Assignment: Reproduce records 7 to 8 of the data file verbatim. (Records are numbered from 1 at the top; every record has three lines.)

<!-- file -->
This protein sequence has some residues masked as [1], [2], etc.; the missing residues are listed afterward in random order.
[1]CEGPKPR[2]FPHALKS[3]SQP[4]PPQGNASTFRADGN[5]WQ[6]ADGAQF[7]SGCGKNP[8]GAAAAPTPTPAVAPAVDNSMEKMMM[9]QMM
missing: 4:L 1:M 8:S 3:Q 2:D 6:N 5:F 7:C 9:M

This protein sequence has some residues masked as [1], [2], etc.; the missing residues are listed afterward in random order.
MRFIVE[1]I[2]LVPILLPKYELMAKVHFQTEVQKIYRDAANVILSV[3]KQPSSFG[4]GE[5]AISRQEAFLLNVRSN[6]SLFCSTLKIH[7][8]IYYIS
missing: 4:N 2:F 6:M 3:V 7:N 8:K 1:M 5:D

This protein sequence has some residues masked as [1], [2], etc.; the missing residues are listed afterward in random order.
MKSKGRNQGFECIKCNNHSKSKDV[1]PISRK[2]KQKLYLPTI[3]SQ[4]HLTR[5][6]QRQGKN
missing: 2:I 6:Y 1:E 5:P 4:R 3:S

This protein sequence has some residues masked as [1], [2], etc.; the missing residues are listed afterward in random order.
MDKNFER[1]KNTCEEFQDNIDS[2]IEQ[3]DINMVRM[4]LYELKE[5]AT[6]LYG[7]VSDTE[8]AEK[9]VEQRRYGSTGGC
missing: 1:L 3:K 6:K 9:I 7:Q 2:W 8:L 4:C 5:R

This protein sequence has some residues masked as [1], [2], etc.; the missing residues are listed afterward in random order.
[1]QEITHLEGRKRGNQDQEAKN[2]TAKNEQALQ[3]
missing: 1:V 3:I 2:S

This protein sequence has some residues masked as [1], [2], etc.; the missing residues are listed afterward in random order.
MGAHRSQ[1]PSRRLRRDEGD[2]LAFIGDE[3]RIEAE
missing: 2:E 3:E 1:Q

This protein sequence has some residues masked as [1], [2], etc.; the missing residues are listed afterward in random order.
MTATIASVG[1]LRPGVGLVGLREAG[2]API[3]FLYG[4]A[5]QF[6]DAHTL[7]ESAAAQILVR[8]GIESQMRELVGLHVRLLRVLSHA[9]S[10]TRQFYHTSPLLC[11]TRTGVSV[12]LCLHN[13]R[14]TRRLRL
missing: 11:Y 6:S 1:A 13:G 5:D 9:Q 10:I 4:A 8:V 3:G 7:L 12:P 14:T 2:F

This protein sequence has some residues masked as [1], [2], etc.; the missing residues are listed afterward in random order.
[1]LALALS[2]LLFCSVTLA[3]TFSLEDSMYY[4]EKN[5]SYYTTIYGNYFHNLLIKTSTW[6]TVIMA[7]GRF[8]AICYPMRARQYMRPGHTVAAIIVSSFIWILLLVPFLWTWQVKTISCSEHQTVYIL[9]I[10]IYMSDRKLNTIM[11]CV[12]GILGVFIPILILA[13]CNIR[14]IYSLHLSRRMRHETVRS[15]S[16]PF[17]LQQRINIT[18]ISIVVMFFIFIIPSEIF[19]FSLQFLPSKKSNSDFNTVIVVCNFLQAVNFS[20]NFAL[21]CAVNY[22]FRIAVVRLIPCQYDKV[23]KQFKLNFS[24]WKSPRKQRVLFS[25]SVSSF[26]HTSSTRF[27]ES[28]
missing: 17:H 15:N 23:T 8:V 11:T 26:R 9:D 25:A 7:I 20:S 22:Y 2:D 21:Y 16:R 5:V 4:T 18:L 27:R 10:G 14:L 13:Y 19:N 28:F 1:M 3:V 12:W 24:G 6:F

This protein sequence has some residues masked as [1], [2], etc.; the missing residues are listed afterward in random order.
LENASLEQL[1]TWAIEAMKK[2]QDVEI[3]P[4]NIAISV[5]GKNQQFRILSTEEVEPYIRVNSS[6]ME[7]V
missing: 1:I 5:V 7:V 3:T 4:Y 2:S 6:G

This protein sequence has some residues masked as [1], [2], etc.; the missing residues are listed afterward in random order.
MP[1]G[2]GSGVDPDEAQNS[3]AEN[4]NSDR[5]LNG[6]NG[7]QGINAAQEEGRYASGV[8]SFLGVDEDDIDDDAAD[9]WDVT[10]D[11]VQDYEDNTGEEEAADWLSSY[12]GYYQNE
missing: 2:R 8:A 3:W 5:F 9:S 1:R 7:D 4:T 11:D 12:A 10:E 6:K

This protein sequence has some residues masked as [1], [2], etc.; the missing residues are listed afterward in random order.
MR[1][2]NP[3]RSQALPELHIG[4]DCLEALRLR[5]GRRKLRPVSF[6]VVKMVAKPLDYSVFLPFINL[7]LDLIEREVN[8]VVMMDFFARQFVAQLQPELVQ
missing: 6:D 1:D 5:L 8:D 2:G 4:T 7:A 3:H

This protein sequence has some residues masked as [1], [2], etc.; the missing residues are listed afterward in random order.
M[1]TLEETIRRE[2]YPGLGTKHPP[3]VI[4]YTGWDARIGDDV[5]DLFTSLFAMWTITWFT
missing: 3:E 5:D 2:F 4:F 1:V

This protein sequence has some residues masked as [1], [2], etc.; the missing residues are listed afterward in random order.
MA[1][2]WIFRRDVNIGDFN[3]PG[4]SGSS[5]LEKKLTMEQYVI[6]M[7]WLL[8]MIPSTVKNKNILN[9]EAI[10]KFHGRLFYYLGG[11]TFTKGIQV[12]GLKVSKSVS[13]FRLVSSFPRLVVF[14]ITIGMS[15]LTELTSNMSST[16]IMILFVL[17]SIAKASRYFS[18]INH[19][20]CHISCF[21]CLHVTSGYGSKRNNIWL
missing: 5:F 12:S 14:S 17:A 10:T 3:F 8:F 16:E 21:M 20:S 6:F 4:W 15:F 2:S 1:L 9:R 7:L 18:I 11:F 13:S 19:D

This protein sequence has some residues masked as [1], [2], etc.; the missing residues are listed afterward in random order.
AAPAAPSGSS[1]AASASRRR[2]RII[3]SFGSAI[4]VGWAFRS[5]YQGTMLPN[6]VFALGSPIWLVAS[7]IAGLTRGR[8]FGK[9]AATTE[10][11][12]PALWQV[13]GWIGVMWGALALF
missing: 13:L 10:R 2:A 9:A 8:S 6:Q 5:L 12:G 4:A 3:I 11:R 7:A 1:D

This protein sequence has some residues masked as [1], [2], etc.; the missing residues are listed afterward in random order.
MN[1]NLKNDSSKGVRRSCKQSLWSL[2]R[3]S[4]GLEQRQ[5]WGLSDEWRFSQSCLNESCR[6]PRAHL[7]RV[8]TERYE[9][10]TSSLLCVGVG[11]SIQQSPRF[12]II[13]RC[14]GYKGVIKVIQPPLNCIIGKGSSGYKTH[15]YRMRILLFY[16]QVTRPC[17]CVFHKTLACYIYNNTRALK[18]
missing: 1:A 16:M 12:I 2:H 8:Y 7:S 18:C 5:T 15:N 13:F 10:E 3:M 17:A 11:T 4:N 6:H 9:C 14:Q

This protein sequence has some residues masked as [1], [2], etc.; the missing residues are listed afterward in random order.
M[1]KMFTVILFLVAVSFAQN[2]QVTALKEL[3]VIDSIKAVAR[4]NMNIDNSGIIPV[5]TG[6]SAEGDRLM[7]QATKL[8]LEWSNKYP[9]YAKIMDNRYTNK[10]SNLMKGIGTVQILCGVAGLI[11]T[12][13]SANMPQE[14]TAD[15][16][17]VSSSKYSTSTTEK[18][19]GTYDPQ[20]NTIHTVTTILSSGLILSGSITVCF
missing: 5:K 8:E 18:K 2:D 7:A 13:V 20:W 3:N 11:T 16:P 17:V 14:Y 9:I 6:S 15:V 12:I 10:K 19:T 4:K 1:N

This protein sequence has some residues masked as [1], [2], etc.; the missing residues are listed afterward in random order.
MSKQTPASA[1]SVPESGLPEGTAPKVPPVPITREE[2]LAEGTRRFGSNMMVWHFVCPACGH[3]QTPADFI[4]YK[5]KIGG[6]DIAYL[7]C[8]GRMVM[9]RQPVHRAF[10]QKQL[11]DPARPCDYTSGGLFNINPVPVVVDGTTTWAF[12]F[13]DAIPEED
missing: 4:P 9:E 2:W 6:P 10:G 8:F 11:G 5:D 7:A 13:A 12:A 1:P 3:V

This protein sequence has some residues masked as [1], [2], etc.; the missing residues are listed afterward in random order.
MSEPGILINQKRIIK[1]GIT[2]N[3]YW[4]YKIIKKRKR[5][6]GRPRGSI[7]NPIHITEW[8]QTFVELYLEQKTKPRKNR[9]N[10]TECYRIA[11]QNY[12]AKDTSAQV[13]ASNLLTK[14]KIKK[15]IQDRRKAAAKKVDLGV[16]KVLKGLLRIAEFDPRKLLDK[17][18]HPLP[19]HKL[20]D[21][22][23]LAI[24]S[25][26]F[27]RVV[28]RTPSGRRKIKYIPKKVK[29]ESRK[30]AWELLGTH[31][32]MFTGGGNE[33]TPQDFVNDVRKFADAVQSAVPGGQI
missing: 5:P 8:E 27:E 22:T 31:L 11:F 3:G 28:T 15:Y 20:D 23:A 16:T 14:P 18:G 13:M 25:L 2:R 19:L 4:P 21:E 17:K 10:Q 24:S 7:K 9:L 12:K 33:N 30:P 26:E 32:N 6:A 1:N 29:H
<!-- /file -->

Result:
This protein sequence has some residues masked as [1], [2], etc.; the missing residues are listed afterward in random order.
MTATIASVG[1]LRPGVGLVGLREAG[2]API[3]FLYG[4]A[5]QF[6]DAHTL[7]ESAAAQILVR[8]GIESQMRELVGLHVRLLRVLSHA[9]S[10]TRQFYHTSPLLC[11]TRTGVSV[12]LCLHN[13]R[14]TRRLRL
missing: 11:Y 6:S 1:A 13:G 5:D 9:Q 10:I 4:A 8:V 3:G 7:L 12:P 14:T 2:F

This protein sequence has some residues masked as [1], [2], etc.; the missing residues are listed afterward in random order.
[1]LALALS[2]LLFCSVTLA[3]TFSLEDSMYY[4]EKN[5]SYYTTIYGNYFHNLLIKTSTW[6]TVIMA[7]GRF[8]AICYPMRARQYMRPGHTVAAIIVSSFIWILLLVPFLWTWQVKTISCSEHQTVYIL[9]I[10]IYMSDRKLNTIM[11]CV[12]GILGVFIPILILA[13]CNIR[14]IYSLHLSRRMRHETVRS[15]S[16]PF[17]LQQRINIT[18]ISIVVMFFIFIIPSEIF[19]FSLQFLPSKKSNSDFNTVIVVCNFLQAVNFS[20]NFAL[21]CAVNY[22]FRIAVVRLIPCQYDKV[23]KQFKLNFS[24]WKSPRKQRVLFS[25]SVSSF[26]HTSSTRF[27]ES[28]
missing: 17:H 15:N 23:T 8:V 11:T 26:R 9:D 25:A 7:I 20:S 22:Y 2:D 21:Y 16:R 5:V 4:T 18:L 27:R 10:G 14:L 13:Y 19:N 28:F 1:M 3:V 12:W 24:G 6:F